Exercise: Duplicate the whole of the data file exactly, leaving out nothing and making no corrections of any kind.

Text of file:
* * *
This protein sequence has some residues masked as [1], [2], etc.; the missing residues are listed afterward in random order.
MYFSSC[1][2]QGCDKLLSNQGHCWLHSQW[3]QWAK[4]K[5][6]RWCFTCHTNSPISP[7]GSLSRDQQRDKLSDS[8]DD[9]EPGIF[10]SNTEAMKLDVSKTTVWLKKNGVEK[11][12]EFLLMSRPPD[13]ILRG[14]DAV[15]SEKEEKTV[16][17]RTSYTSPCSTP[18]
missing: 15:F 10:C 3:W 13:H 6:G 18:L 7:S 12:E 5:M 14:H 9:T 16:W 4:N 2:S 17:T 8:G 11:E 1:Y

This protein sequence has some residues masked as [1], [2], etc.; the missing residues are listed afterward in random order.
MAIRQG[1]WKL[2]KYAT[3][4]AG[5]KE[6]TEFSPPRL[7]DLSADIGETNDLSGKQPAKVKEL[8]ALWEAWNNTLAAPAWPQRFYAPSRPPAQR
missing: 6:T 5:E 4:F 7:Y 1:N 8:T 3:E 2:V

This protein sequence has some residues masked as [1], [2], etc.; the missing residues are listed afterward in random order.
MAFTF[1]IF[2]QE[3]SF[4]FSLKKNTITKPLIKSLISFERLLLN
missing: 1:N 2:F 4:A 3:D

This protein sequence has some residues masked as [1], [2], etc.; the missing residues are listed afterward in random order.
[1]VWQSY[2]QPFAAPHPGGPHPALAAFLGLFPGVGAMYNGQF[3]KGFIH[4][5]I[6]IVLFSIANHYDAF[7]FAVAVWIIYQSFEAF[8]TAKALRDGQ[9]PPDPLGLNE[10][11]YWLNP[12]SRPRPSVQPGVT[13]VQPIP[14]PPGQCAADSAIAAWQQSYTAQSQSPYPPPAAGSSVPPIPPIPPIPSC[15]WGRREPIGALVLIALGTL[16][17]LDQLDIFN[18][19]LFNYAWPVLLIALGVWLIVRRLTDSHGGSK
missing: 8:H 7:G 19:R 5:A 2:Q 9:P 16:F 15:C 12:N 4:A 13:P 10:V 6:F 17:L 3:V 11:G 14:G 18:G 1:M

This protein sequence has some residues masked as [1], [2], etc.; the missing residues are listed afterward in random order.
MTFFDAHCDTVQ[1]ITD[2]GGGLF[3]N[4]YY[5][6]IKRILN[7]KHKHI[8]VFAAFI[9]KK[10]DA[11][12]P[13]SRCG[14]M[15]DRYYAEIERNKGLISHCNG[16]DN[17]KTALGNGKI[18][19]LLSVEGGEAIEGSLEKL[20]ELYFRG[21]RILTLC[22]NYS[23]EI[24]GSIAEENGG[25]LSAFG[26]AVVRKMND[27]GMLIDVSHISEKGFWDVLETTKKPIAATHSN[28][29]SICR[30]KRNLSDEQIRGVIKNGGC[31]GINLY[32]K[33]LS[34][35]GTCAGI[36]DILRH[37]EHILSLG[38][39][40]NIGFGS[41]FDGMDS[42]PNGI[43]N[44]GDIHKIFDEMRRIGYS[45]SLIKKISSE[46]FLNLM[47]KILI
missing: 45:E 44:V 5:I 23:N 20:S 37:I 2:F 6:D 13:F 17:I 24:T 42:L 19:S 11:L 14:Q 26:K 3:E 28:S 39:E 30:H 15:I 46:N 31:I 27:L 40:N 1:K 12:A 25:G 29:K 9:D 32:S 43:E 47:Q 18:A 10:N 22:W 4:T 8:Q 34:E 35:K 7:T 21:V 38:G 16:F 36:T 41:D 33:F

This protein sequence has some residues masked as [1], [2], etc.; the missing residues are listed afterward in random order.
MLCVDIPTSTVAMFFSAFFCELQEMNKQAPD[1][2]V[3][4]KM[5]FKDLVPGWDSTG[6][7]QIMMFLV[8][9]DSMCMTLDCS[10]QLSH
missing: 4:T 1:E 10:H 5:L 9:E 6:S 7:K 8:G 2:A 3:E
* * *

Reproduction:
This protein sequence has some residues masked as [1], [2], etc.; the missing residues are listed afterward in random order.
MYFSSC[1][2]QGCDKLLSNQGHCWLHSQW[3]QWAK[4]K[5][6]RWCFTCHTNSPISP[7]GSLSRDQQRDKLSDS[8]DD[9]EPGIF[10]SNTEAMKLDVSKTTVWLKKNGVEK[11][12]EFLLMSRPPD[13]ILRG[14]DAV[15]SEKEEKTV[16][17]RTSYTSPCSTP[18]
missing: 15:F 10:C 3:W 13:H 6:G 18:L 7:S 12:E 5:M 14:H 9:T 16:W 4:N 2:S 17:T 8:G 11:E 1:Y

This protein sequence has some residues masked as [1], [2], etc.; the missing residues are listed afterward in random order.
MAIRQG[1]WKL[2]KYAT[3][4]AG[5]KE[6]TEFSPPRL[7]DLSADIGETNDLSGKQPAKVKEL[8]ALWEAWNNTLAAPAWPQRFYAPSRPPAQR
missing: 6:T 5:E 4:F 7:Y 1:N 8:T 3:E 2:V

This protein sequence has some residues masked as [1], [2], etc.; the missing residues are listed afterward in random order.
MAFTF[1]IF[2]QE[3]SF[4]FSLKKNTITKPLIKSLISFERLLLN
missing: 1:N 2:F 4:A 3:D

This protein sequence has some residues masked as [1], [2], etc.; the missing residues are listed afterward in random order.
[1]VWQSY[2]QPFAAPHPGGPHPALAAFLGLFPGVGAMYNGQF[3]KGFIH[4][5]I[6]IVLFSIANHYDAF[7]FAVAVWIIYQSFEAF[8]TAKALRDGQ[9]PPDPLGLNE[10][11]YWLNP[12]SRPRPSVQPGVT[13]VQPIP[14]PPGQCAADSAIAAWQQSYTAQSQSPYPPPAAGSSVPPIPPIPPIPSC[15]WGRREPIGALVLIALGTL[16][17]LDQLDIFN[18][19]LFNYAWPVLLIALGVWLIVRRLTDSHGGSK
missing: 8:H 7:G 19:R 5:A 2:Q 9:P 16:F 15:C 12:N 4:A 13:P 10:V 6:F 17:L 3:V 11:G 14:G 18:G 1:M

This protein sequence has some residues masked as [1], [2], etc.; the missing residues are listed afterward in random order.
MTFFDAHCDTVQ[1]ITD[2]GGGLF[3]N[4]YY[5][6]IKRILN[7]KHKHI[8]VFAAFI[9]KK[10]DA[11][12]P[13]SRCG[14]M[15]DRYYAEIERNKGLISHCNG[16]DN[17]KTALGNGKI[18][19]LLSVEGGEAIEGSLEKL[20]ELYFRG[21]RILTLC[22]NYS[23]EI[24]GSIAEENGG[25]LSAFG[26]AVVRKMND[27]GMLIDVSHISEKGFWDVLETTKKPIAATHSN[28][29]SICR[30]KRNLSDEQIRGVIKNGGC[31]GINLY[32]K[33]LS[34][35]GTCAGI[36]DILRH[37]EHILSLG[38][39][40]NIGFGS[41]FDGMDS[42]PNGI[43]N[44]GDIHKIFDEMRRIGYS[45]SLIKKISSE[46]FLNLM[47]KILI
missing: 45:E 44:V 5:I 23:N 20:S 37:I 2:F 6:D 13:F 17:I 24:T 42:L 19:S 11:L 14:Q 26:K 3:E 28:S 39:E 30:H 15:I 46:N 31:I 27:L 40:N 1:K 12:A 25:G 29:K 9:D 32:S 43:E 47:Q 18:A 10:N 22:W 4:T 8:Q 34:E 35:K 7:T 21:V 38:G 16:F 36:T 41:D 33:F

This protein sequence has some residues masked as [1], [2], etc.; the missing residues are listed afterward in random order.
MLCVDIPTSTVAMFFSAFFCELQEMNKQAPD[1][2]V[3][4]KM[5]FKDLVPGWDSTG[6][7]QIMMFLV[8][9]DSMCMTLDCS[10]QLSH
missing: 4:T 1:E 10:H 5:L 9:E 6:S 7:K 8:G 2:A 3:E